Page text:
There are 2 main features that distinguish executables from smart contracts:

Confidentiality -> Executables can perform a secret computation. The outputs of these confidential computations are not necessarily shared with blockchains or external sources.

Supporting Role -> Executables support smart contracts. For this reason, they have some limitations. For example, since Executables comply with the security assumptions in the DON, smart contracts can firewall against the DON with “guard rails”.

3.3) Storage

As a Committee-Based system, DONs can store the same amount of data permanently much cheaper than a permissionless blockchain. They can also reference external storage solutions such as Filecoin and link these systems with blockchains.

These solutions are attractive for the State Bloat problem.

DONs store data on nodes or an external source according to their intended use. They store the data secret-shared with Secure Multiparty Computation or Fully Homomorphic Encryption or using Trusted Execution Enviroment (TEE, I will explain this structure shortly).

DONs are expected to be a memory management application for blockchains and smart contracts.

3.4) Transaction Execution Framework (TEF)

The Transaciton Execution Framework is designed for the efficient communication of a smart contract between Blockchain and DON.

TEF can support Fair Sequencing Service (FSS) and Layer 2 networks. It is one of the main foci of FSS.

For the use of TEF, the target smart contract is transformed into a Hybrid Smart Contract. This transformation creates a Hybrid Smart Contract consisting of 2 parts:

The so-called “anchor contract”, which is located on the blockchain,
On DON, this is an executable that triggers the smart contract.

Our anchor contract manages the assets, provides state changes on the blockchain, and runs guard rails against DON failures.

Our executable queues transactions using FSS and adds oracle data to these transactions.

3.5) Mempool Services

With the support of TEF and FSS, Mempool Services (MS) will be added to DON as an application-layer update. With MS, Hybrid Smart Contract transactions falling into Mempool will be collected. The collected transactions will be forwarded to the relevant executables of the DON. The transactions organised here will be sent back to the target smart contract and will be used to create new transactions.

3.6) Chainlink’s Current Stars

3.6.1 => Off-Chain Reporting (OCR)

OCR collects Oracle reports and forwards them to the target smart contract. It works partially like BFT Consensus.

In a BFT consensus, if the faulty/fraudulent nodes are less than 1/3 of all nodes, liveness and correctness are ensured. But as I said, OCR is not completely a BFT consensus.

Nodes do not keep a global state on OCR. Also, the Leader Node can behave unstable without jeopardising the security of the system.

OCR uses a message type called “medianised aggregation of values”, which averages the incoming data and converts it into a common message. We call this message “attested reports”.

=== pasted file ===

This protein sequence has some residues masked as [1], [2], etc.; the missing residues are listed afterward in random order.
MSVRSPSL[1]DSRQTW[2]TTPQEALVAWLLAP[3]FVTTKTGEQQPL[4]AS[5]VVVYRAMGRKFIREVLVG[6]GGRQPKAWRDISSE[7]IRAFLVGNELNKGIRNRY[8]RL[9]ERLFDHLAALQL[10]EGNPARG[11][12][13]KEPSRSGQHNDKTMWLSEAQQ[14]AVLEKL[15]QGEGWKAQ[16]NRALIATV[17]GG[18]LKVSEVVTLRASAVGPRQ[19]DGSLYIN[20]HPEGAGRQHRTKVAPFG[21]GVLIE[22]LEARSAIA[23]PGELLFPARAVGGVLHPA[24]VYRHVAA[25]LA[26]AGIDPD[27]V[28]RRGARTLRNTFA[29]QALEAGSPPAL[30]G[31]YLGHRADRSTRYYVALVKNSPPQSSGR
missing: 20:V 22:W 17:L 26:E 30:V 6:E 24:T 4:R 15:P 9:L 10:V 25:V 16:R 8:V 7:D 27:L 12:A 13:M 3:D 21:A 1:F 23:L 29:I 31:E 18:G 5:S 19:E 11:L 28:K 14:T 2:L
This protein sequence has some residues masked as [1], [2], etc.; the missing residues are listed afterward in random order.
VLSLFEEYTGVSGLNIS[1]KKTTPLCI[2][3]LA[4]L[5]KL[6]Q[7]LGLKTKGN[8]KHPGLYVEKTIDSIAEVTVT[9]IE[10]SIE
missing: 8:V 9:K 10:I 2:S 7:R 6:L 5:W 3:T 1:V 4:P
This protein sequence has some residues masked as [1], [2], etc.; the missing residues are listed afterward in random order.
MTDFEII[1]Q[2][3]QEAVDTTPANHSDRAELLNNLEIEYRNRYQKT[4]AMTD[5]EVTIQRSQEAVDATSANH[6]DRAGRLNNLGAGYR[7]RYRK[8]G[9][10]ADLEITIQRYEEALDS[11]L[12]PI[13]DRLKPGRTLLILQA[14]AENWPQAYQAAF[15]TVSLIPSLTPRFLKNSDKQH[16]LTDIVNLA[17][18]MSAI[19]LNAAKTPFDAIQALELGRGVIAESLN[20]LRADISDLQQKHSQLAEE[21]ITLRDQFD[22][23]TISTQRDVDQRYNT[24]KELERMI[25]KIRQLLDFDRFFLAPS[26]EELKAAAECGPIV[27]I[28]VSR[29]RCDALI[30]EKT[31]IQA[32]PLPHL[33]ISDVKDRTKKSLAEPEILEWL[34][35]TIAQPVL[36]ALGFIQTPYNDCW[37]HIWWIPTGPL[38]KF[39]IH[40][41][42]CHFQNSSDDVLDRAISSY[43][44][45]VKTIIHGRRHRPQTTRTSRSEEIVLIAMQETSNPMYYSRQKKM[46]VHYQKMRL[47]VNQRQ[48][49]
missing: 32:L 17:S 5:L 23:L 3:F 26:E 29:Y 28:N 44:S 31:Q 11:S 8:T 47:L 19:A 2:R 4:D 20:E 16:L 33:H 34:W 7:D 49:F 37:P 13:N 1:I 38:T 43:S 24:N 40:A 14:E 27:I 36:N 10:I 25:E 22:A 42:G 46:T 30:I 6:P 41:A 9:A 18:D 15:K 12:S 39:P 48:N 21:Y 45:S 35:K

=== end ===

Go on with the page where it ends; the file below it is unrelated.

The assumption is this: The average value is a value between the data of 2 honest nodes. This is where OCR gets its security.

The leader can have some influence on the average value in a certified report as long as it is subject to an accuracy condition.

OCR has some functionalities that BFT does not have:

All-or-nothing off-chain report broadcast (Fairness principle): OCR is based on sending the attested report to all nodes at the same time or not sending it at all. This way, honest nodes remain in the majority and the report is sent to the destination blockchain without errors.

Reliable Transmission (Liveness principle): The report (even if it is incorrect) is sent to the target smart contract at a certain time.

Contract Based Trust Minimisation (Correctness Enforcement Principle): If a new report is significantly different/incorrect from the previous ones, the report is not accepted by the target smart contract. This is an example of “Guard Rails”.

3.6.2 => DECO and Town Crier

DECO and Town Crier are 2 important technologies used and developed in Chainlink networks.

Most web services use TLS to allow users to access the service securely.

(HTTPS → HTTP using TLS)

Most TLS-enabled servers have one notable limitation. The data is not digitally signed. A user or “Prover” cannot present data from a server to a “Verifier”, such as oracle, smart contract, etc. that can guarantee the authenticity of the data.

If there is digital signing, there is a confidentiality problem in the system. The “Prover” may want to hide some sensitive information, but he cannot do that because the main feature of digital signatures is that the message/text cannot be changed.

Thanks to DECO and Town Crier, the Prover can send the data received from web services to the “Verifier” by adhering to the principles of integrity and confidentiality.

The important feature of both systems is that they do not require any changes to the target web server. They can work with a TLS-enabled server.

The 2 systems are similar, but there are differences in security assumptions and practices.


Cryptographic protocols are used for Integrity and Confidentiality.

When communicating with a web server using DECO, Prover also engages an interactive protocol with Verifier.

Within the current round, Prover can prove a piece of data “D” to Verifier. It can also send parts of “D” or “D” with ZK-Proof.

In a typical use of DECO, a node/user forwards the “D” data received from the web server in a private session to all nodes in a DON. The entire DON can verify “D”.

Even if only a single DON node has access to the source of “D”, the entire DON can verify “D”.

Town Crier

Town Crier, like Intel SGX, is based on the use of a Trusted Execuiton Enviroment (TEE). The execution takes place in a closed box, unavailable and in secret.

Even the person running TEE cannot see inside this box and cannot tamper with it.

Town Crier can do everything that DECO does. While there is only one Verifier in DECO, thanks to Town Crier, public proof sharing can be done to everyone. In addition, secret data can be taken and used without decrypting.

The negative feature of Town Crier is that it relies on Trusted Execution Enviroment.

We are putting an end to our adventure here for now. Please read this article carefully and try to understand it. Difficult days are behind us. From here on, we will examine the design details of existing applications and services such as FSS.

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Alperen Tunçkıran / Chainlink Community Advocate
Twitter : @blockofchain